The third potential disciple, tries to bargain with Jesus. He says, “I will follow you, Lord; but let me first say farewell to those at my home.” Jesus is not one to negotiate, saying to him, “No one who puts a hand to the plow and looks back is fit for the kingdom of God.”

slide-8-plowI’ve never personally plowed a field, but understand that doing so, particularly with a mule and plow as would’ve likely been the method at that point, requires much concentration. Often mules will be outfitted with blinders to keep them headed straight. If the farmer looks to the side, or worse, turns around, chances are the mule and the plow will swerve, messing up the work that has been done, slowing down the process and creating more work.

Jesus saw this man’s request to say goodbye as a sign of reluctance, a lack of focus for the work that laid ahead. There’s a possibility too that in turning back and saying goodbye to those in his home they might try and talk him out of it. They might give him reason to never make it back to Jesus, never begin to pursue Jesus’ mission. Jesus was asking for unconditional surrender of control. No, “First I’ll do this and then I’ll follow you,” would work for following Jesus.

slide-9-three-responsesEach of these acts, nomadic living, operating outside of societal burial customs, and focusing on God’s kingdom, require renouncing the control that they thought they had, and placing their trust in Jesus’ ministry and mission. Each act requires faith.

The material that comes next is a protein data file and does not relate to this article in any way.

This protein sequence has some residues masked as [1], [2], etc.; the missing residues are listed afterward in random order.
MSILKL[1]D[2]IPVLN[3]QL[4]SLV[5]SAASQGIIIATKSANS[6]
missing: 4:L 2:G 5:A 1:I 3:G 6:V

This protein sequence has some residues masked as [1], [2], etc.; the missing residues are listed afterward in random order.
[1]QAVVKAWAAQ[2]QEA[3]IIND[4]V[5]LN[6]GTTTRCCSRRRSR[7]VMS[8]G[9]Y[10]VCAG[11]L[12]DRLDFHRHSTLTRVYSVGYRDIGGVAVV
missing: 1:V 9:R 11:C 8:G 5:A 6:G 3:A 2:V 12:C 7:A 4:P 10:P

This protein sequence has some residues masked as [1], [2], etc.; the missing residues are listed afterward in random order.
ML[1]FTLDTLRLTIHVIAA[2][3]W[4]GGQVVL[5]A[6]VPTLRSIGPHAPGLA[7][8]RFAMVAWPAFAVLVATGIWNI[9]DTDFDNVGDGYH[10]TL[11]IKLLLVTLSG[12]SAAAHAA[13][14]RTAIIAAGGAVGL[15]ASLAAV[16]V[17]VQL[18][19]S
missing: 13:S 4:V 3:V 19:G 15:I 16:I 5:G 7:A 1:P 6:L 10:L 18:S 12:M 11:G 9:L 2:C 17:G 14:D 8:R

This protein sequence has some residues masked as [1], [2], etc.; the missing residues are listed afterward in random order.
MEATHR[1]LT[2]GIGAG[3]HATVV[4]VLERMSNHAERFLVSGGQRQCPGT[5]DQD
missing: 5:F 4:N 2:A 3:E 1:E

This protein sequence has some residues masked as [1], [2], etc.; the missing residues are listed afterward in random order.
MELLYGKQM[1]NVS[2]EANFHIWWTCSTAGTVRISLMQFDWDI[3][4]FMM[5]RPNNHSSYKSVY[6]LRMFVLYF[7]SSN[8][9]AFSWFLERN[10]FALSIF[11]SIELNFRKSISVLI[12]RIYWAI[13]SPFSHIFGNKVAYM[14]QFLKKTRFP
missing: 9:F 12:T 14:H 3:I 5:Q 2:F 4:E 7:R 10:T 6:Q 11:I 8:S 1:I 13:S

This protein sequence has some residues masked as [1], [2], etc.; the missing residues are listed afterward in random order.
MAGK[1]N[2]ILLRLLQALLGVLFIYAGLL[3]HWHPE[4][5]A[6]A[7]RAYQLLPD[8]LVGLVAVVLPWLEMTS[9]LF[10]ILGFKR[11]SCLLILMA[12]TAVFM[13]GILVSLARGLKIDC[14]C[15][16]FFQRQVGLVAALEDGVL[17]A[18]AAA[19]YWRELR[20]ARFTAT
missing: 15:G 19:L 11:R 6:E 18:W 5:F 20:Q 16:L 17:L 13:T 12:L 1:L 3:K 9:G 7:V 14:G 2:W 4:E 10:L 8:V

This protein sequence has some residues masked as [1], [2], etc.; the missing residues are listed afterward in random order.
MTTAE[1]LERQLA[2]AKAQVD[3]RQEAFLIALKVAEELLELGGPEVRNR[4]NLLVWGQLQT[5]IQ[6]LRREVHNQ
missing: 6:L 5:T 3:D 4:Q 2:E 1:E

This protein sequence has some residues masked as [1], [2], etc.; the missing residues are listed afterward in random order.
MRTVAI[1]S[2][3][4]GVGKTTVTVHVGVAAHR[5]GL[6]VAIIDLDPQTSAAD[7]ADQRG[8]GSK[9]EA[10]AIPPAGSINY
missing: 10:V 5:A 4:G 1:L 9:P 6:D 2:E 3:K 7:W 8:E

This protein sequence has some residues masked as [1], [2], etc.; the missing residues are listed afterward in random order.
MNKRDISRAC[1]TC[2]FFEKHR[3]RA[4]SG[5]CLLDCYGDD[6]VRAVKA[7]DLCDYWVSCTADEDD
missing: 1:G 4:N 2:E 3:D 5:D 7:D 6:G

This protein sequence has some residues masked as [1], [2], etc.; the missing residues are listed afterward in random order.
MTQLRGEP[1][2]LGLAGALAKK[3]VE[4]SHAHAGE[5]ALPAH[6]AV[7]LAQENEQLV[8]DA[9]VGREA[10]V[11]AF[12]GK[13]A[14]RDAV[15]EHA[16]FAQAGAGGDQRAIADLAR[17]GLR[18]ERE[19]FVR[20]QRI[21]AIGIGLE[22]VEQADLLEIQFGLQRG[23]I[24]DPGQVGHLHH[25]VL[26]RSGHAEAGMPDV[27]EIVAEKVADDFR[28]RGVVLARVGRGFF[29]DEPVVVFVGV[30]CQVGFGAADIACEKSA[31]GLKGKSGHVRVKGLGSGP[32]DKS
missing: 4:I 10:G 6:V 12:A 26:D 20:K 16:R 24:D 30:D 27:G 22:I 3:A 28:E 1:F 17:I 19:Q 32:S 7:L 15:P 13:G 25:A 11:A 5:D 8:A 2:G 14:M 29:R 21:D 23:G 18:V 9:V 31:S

Presbyterian minister, Carol Howard Merritt, writes, “In these three responses, Jesus…calls out to those in this time who will follow him and be his disciples. To follow Christ means a reordering of life that includes the possibility that one may never settle down. To follow Christ entails understanding oneself in relation to Jesus, even when experiencing disorientation in one’s own family and confusion in one’s sense of self. To follow Christ requires a single-minded resolve that looks forward to the work ahead and is cognizant of the risk that accompanies discipleship.”

Does Jesus seem cranky in his responses? Perhaps, but Jesus’ eyes were set to Jerusalem, set to the place where crucifixion awaited him. He was running out of time and nothing but resolute faith through action would do. May we relinquish our control so we may follow Jesus with the focus he requires. Amen.

 

“God in Control;” Psalm 127:1-5 and Mark 12:38-44; November 11, 2012; FPC Jesup